Place Branding in Higher Education

Leveraging your location may be your most important strategy toward growth. At the risk of broken-recordism, you are likely familiar with the four (or five) Ps of the marketing model: product, price, place and promotion (some add people and still others add position, though I believe position is informed by all the others). Whether you count four or five Ps in your marketing model, Place is an essential and often overlooked wedge of that pie. Where you are can be as important as what you deliver, how much it costs and how you tell your story. And your location has everything to do with your people and position. But, unlike the other Ps, you cannot easily change your Place. You can change your product offerings, you can adjust your pricing, and you can alter your promotional efforts. But you are, for the most part, stuck where you are. Online offerings aside, with notable exceptions, your campus is where it is and you can’t pick it up and plop it down in a more desirable spot on the planet. I’m not talking about study abroad, adding sites or off-campus learning experiences here. Of course you can extend the reach of your “campus” in many ways. But you’d be hard pressed to literally move your campus.

Placebranding is the practice of marketing a location to attract visitors and residents. You are familiar with this practice primarily through the work of your local convention and visitors bureau (CVB) or tourism office. You’ve probably seen placebranding efforts in all avenues of advertising, but especially to attract visitors during summer vacation season. In Indianapolis, for example, we are bombarded by messages compelling us to visit “Pure Michigan.”

You are likely utilizing placebranding for your institution, too. If not, you should be: your location may be the most differentiating element of the offerings that frame your market position. In this article, we’ll explore considerations related to incorporating your location more fully into your story. (Note: I don’t include online programs in this particular discussion.)

Rural versus Urban

About the time many private colleges were established in the later 1800s, many of their founders reacted to the apparent decadence of urban environments. This “anti-urban” thinking led many—particularly church-related—institutions to locate in rural, “safer” settings.

Today, according to the United Nations’ report, World Urbanization Prospects: The 2014 Revision, about half the world’s population lives in cities or metropolitan areas; in the next 25 years more than 60% will live in cities and some studies report far more. Evidence discloses that people are migrating toward cities. That might suggest people prefer cities; it’s more likely that they prefer being close to resources. The attraction of cities—“safe” or not—has certainly changed in the past 150 years.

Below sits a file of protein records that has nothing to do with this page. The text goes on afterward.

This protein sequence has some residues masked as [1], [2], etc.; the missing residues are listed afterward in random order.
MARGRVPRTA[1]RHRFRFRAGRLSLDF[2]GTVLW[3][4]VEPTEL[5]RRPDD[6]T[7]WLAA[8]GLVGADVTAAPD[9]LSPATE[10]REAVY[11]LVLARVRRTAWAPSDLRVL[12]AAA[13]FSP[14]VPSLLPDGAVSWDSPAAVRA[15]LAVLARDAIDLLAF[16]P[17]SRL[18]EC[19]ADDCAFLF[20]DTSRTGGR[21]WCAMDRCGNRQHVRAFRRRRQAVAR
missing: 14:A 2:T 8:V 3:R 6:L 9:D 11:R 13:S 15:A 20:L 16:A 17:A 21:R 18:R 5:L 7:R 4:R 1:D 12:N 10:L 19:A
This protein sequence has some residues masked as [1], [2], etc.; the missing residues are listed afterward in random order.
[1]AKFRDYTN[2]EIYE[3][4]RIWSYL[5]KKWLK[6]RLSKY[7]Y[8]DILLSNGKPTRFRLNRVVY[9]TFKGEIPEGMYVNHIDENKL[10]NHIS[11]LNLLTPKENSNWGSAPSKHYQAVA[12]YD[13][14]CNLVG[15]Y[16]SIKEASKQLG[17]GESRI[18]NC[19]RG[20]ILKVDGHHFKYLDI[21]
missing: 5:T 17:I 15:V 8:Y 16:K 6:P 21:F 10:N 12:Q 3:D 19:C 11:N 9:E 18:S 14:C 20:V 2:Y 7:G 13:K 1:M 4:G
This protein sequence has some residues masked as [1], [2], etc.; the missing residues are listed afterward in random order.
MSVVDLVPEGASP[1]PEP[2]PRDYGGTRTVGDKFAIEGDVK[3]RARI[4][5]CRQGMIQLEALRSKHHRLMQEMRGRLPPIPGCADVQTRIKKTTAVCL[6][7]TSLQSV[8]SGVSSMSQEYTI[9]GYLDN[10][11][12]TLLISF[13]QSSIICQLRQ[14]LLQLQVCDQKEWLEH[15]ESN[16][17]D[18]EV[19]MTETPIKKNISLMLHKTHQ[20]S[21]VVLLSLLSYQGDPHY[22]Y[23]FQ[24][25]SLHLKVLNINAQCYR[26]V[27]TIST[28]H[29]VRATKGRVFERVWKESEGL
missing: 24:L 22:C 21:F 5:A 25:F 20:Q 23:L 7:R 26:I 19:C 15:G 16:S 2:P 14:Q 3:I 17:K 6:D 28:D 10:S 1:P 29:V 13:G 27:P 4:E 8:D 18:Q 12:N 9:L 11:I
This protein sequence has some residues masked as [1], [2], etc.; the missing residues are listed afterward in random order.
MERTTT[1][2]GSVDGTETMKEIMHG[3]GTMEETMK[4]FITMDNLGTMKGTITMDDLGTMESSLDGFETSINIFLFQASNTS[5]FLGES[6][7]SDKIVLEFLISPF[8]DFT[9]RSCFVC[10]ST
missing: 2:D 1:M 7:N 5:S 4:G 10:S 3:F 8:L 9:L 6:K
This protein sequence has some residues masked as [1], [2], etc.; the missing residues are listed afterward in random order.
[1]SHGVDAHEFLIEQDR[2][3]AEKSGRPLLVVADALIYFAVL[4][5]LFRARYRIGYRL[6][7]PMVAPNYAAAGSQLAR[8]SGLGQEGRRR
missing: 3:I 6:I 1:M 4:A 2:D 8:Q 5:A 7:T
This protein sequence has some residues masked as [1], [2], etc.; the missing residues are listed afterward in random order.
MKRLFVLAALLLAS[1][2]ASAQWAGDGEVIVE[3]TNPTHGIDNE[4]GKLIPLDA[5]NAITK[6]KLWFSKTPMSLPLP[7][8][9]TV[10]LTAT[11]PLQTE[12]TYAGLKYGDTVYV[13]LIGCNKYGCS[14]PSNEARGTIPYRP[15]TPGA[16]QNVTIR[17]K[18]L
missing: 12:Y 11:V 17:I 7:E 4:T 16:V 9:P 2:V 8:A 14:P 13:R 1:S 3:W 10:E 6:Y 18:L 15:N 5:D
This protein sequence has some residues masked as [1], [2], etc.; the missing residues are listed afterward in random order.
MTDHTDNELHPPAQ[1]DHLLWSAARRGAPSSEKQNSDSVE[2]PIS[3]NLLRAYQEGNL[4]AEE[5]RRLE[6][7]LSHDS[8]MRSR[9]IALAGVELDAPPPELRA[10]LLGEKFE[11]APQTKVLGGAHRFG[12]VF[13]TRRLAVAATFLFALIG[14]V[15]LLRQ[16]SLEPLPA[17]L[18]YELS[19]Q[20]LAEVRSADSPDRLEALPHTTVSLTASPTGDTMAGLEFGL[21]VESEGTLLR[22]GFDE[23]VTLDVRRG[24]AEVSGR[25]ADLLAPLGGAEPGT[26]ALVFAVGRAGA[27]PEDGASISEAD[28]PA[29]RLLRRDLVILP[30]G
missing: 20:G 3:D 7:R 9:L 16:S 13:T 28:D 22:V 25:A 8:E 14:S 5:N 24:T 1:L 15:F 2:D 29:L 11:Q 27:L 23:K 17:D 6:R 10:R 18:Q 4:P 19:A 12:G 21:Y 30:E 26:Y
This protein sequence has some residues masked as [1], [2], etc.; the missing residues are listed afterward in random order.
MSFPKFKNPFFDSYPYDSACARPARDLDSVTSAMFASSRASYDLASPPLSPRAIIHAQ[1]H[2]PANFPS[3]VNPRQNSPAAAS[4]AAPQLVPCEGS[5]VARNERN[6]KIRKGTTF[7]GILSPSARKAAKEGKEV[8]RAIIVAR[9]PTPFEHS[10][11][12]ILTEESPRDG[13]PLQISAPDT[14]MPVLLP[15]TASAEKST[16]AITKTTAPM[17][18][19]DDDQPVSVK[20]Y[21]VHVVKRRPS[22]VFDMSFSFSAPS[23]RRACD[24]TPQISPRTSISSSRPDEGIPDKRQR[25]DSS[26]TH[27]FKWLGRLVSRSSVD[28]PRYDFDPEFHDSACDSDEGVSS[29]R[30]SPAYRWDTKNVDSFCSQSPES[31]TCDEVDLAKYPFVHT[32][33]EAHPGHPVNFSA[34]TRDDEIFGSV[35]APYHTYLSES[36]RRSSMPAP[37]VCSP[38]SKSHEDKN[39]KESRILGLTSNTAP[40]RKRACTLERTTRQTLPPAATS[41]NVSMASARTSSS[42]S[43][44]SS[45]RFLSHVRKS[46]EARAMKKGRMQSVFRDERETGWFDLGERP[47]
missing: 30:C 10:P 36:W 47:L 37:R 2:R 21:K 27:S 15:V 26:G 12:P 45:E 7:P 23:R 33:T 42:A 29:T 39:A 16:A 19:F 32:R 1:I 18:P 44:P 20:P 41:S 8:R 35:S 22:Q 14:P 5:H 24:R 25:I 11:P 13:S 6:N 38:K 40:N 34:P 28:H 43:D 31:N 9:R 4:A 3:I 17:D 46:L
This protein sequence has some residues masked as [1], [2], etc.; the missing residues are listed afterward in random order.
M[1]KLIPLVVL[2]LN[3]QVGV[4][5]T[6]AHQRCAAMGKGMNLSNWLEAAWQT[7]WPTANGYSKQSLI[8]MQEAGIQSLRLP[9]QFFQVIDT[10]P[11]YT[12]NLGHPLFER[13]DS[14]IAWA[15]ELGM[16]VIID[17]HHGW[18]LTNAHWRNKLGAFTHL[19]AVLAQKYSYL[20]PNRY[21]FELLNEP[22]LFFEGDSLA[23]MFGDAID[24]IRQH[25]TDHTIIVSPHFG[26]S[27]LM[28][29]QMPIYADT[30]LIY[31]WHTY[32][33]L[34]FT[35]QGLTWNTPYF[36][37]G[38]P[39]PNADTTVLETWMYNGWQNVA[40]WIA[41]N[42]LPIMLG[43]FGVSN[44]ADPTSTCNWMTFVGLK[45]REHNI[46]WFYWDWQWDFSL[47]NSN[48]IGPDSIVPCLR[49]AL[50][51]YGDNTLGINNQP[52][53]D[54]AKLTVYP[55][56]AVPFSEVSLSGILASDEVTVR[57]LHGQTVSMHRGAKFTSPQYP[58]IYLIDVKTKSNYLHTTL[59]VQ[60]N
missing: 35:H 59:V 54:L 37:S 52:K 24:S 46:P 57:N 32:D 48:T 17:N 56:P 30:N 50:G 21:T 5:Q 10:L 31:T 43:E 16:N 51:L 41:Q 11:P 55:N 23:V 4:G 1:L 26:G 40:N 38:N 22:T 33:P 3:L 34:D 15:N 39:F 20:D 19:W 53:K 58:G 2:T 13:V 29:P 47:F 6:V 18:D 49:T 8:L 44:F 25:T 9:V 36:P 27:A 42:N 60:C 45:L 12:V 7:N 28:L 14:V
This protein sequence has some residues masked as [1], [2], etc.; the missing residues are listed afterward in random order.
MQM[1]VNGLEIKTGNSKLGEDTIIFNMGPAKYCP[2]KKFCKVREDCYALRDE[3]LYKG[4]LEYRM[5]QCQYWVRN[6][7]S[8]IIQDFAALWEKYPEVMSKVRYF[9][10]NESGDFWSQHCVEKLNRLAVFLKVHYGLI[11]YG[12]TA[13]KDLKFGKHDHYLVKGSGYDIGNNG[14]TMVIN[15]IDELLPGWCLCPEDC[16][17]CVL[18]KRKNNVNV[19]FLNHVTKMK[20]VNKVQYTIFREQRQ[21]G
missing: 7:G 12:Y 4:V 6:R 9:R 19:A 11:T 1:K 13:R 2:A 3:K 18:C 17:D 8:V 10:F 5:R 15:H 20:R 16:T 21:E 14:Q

Whether your campus is rural or urban or somewhere between, claim the advantages that you enjoy and offer because of your location. For example, your rural location may offer opportunities for science study in agricultural settings. You may have perfect settings near campus for natural sciences. Your location may offer advantages for athletic and recreation programs; you may have superior space for long-distance running and cross-country, for example. Your far-from-the-city setting may afford more opportunity to find quiet places for study or contemplation. Your students may find it easy to go for pleasant walks to clear their heads. A rural location may offer distinctive occasions for service learning in settings where student work will be truly noticed. You may be able to adopt entire communities in your campus-wide outreach endeavors. Greenville University in Illinois, as one example, launched GreenvilleSmart, an initiative to engage students and faculty to create and specifically support businesses in the rural communities. A dedicated facility on the main town square serves as an active hub and prominent symbol of the University’s commitment and cooperation.

On the other hand, an urban setting may provide easy access to cultural, professional and social engagements for students. Internships may be readily available and public transportation may provide avenues for students to pursue them. A large city typically offers more services that replace the need to include those on campus. Often cities themselves are diverse in ways that positively influence the campus. Metropolitan areas generally are home to several college and university campuses, ideally offering opportunities for exchange of resources, classes and social events. At Warner Pacific University, trustees considered moving the campus from central Portland, Oregon to a more suburban or rural area. Yet, it became apparent that the campus had not prioritized its distinctive setting as an opportunity to differentiate from its peers. By embracing its urban location, Warner Pacific developed programs and partnerships built on its urban location that has shaped and strengthened its market position to attract students and donors.

Click here to learn more about how RHB has helped colleges and universities like Warner Pacific strengthen their market position through placebranding.

The point is this: describe the assets that your location affords a student. A generic label of “rural” or “urban” will insufficiently serve to position you in the market. Be especially specific when describing opportunities in order to stand out. Reflecting your location in all aspects of your offerings, behaviors and messaging leads to a level of coherence your audiences will find irresistible.